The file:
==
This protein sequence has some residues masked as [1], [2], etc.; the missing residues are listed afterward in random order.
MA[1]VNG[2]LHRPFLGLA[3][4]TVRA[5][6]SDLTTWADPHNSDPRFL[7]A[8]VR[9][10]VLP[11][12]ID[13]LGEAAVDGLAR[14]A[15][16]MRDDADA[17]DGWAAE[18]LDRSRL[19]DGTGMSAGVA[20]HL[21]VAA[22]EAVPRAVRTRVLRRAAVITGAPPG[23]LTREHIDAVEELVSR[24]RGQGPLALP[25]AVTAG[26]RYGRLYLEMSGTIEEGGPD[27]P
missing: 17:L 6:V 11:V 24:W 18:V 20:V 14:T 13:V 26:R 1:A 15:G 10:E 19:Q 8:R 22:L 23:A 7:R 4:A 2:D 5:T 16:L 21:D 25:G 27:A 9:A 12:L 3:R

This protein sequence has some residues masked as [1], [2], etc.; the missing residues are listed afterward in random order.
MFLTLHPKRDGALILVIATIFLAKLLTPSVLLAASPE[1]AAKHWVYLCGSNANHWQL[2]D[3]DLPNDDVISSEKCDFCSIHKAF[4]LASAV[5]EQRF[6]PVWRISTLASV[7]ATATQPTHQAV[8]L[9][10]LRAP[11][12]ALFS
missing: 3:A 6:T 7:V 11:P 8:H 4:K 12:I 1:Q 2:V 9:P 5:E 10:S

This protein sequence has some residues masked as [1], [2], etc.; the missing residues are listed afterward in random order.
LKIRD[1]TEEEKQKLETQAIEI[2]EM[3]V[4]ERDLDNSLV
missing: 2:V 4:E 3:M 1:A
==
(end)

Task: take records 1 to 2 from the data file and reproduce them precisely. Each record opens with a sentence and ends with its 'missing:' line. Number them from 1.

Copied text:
This protein sequence has some residues masked as [1], [2], etc.; the missing residues are listed afterward in random order.
MA[1]VNG[2]LHRPFLGLA[3][4]TVRA[5][6]SDLTTWADPHNSDPRFL[7]A[8]VR[9][10]VLP[11][12]ID[13]LGEAAVDGLAR[14]A[15][16]MRDDADA[17]DGWAAE[18]LDRSRL[19]DGTGMSAGVA[20]HL[21]VAA[22]EAVPRAVRTRVLRRAAVITGAPPG[23]LTREHIDAVEELVSR[24]RGQGPLALP[25]AVTAG[26]RYGRLYLEMSGTIEEGGPD[27]P
missing: 17:L 6:V 11:V 24:W 18:V 20:V 14:T 13:V 26:R 1:A 15:G 10:E 19:Q 8:R 22:L 23:A 7:R 4:A 2:D 5:T 16:L 21:D 25:G 27:A 9:A 12:L 3:R

This protein sequence has some residues masked as [1], [2], etc.; the missing residues are listed afterward in random order.
MFLTLHPKRDGALILVIATIFLAKLLTPSVLLAASPE[1]AAKHWVYLCGSNANHWQL[2]D[3]DLPNDDVISSEKCDFCSIHKAF[4]LASAV[5]EQRF[6]PVWRISTLASV[7]ATATQPTHQAV[8]L[9][10]LRAP[11][12]ALFS
missing: 3:A 6:T 7:V 11:P 8:H 4:K 12:I 1:Q 2:V 9:P 5:E 10:S